Background and objective: To investigate preschool children's ability to self-regulate their energy intake, we assessed their response to increases or decreases in dietary energy density (ED) over 5 consecutive days, a period likely long enough for compensatory behavior. Methods: Using a crossover design, over 3 periods we served the same 5 daily menus to 49 children aged 3–5 y in their childcare centers. During each 5-day period, 3 main dishes and 1 snack per day were systematically varied in ED, from baseline ED to either higher ED (increased by 20%) or lower ED (decreased by 20%). All of the served items were weighed to determine individual intakes. Results: Modifying the ED of 4 dishes per day had a significant and sustained effect on preschool children's daily energy intake across 5 days. In the baseline condition, children's intakes were similar to daily energy needs (98 ± 2%), but serving higher-ED foods increased energy intake by 84 ± 16 kcal/d (to 105 ± 2% of needs) and serving lower-ED foods decreased energy intake by 72 ± 17 kcal/d (to 89 ± 2% of needs; both P <.0001). The patterns of daily energy intake over the 5 days did not differ across conditions (P =.20), thus there was no evidence that either surfeits or deficits in energy intake led to adjustment over this time period. Furthermore, the response to ED varied, as children with a higher weight status had greater amounts of overconsumption when served higher-ED foods and of underconsumption when served lower-ED foods compared to children with a lower weight status. Conclusions: These findings counter the suggestion that preschool children's regulatory systems can be relied on to adjust intake in response to energy imbalances. Increasing or decreasing the ED of several foods per day leads to sustained changes in the energy intake of preschool children.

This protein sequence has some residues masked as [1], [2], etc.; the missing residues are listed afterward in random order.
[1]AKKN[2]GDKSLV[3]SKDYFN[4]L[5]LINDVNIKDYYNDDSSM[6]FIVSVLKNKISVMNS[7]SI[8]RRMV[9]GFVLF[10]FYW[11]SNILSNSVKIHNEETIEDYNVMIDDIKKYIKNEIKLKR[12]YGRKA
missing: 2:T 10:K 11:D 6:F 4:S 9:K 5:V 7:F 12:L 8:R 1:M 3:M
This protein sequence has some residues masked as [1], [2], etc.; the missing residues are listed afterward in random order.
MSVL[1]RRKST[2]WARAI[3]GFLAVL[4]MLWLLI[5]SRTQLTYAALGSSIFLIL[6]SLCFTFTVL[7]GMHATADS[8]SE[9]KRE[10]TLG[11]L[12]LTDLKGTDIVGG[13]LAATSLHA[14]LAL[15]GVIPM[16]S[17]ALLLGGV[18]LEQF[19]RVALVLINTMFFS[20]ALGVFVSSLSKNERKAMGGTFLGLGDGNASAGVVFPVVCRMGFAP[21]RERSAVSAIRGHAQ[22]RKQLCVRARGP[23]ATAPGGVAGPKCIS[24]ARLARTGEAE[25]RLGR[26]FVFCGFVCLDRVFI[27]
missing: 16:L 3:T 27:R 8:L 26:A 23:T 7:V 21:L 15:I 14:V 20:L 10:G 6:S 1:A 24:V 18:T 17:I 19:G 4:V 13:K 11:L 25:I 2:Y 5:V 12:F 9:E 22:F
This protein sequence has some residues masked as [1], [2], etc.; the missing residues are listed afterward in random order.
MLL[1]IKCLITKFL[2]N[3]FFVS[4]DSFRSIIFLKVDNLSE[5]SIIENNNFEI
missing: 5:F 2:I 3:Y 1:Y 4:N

All Science Journal Classification (ASJC) codes
- Experimental and Cognitive Psychology
- Behavioral Neuroscience